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Exterior wall cladding

Exterior wall claddings are a high-performing component of the home.

They serve as a protective skin for the building and its interior. Whatever your cladding type may be (brick, weatherboard, plaster, etc), it is the first layer of defence in shielding your wall framing and interior environments from the elements, temperature extremes, moisture ingress, noise, intruders and even pests and pollutants.

How a cladding is maintained dramatically affects its lifespan. Adequate care and maintenance specific to your cladding type is essential to ensure it remains an efficient insulator, safeguards against structural deterioration and maintains its tolerance and resistance to external influences.

If you have any concerns regarding the structural integrity of your exterior cladding, you should contact an appropriate construction professional for advice.

Some common issues associated with external claddings are highlighted below.

Exterior bricks

During manufacturing, hairline cracks can appear in clay bricks. This occurs during the drying process when excess moisture is removed from the clay prior to it entering the kiln. Brick veneer cladding with random minor hairline cracks would not compromise the structural integrity or weather tightness of the cladding and causes little to no impact from an aesthetic standpoint. Bricks will often be transported several times before arriving onsite. This can occasionally lead to minor chipping occurring prior to the bricks being laid.

For more information, visit:
Brick and Block Layers – Brick tolerances and aesthetic(external link)

Crumbling mortar

Crumbling or sections of missing mortar can be due to a poor-quality mortar mix, weathering, foliage interruption (i.e. creepers, ivy, vines) or improper technique when cleaning walls via water blasting.

For more information, visit:
BRANZ – Cavity brick or concrete block veneer - Crumbling mortar(external link)

Hairline cracking

Minor hairline cracking is quite common to homes with plaster covered wall claddings. Shrinkage can occur due to incorrect plaster mix and/or inadequate curing, excessive trowelling during application or a lack of movement control joints. Cracking also occurs to stucco houses if the substrate is unstable (i.e. triple S impregnated soft board, weatherboard, or older cement sheet products).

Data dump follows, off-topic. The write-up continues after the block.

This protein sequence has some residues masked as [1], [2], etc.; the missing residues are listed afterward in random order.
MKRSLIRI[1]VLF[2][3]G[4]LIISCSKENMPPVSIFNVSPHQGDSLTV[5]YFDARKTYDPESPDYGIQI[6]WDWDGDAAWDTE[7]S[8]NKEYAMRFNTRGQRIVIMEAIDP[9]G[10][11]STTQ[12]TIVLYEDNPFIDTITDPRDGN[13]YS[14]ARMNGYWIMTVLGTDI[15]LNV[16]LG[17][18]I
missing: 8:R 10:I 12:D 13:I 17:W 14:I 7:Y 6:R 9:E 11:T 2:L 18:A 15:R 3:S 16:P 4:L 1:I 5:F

For more information, visit:
BRANZ – Stucco – random hairline cracking(external link)

BRANZ – Stucco wall cladding(external link)

Weatherboard paint deterioration

Mitre separation and paint deterioration to weatherboard homes can occur from weathering and thermal related movement (i.e. northern sun exposure and southerly rain/ winds). Exposure to the elements without adequate on-going maintenance can result in warped weatherboards, paint cracking, mitre gaps and loosening of boards. Close contact with vegetation (i.e. branch water run off) can also lead to aesthetic issues and damage to the board joins (i.e. ivy ingress).

For more information, visit:

BRANZ – Painted timber weatherboards(external link)

Gutters and downpipes

Gutters and downpipes are integral to your home’s wellbeing. They perform the critical task of diverting rainwater away from your roof, walls, and surrounding landscape.

Gutters that become clogged with leaves, twigs or other debris can result in leaky roofs and potentially damage the interior linings of your home.

Clogged gutters also create comfortable environments for pests and rodents which in turn can lead to issues within your ceiling space (i.e. damage to electrical wiring).

Downpipes should direct rainwater into a gully trap. When downpipes or gully traps are blocked rainwater can pond in the surrounding area. This can result in stale and dirty water pooling under your home or soaking into your subsoils potentially undermining your foundations.

Internal gutters can be particularly problematic if not maintained.

Regular cleaning of your gutters and downpipes is recommended as is the installation, if possible, of gutter guards (which can help reduce the quantity of debris build up).

Cleaning gutters can be dangerous, always seek advice before working at heights and near electrical cables.

For more information, visit:
BRANZ – Gutters and Downpipes(external link)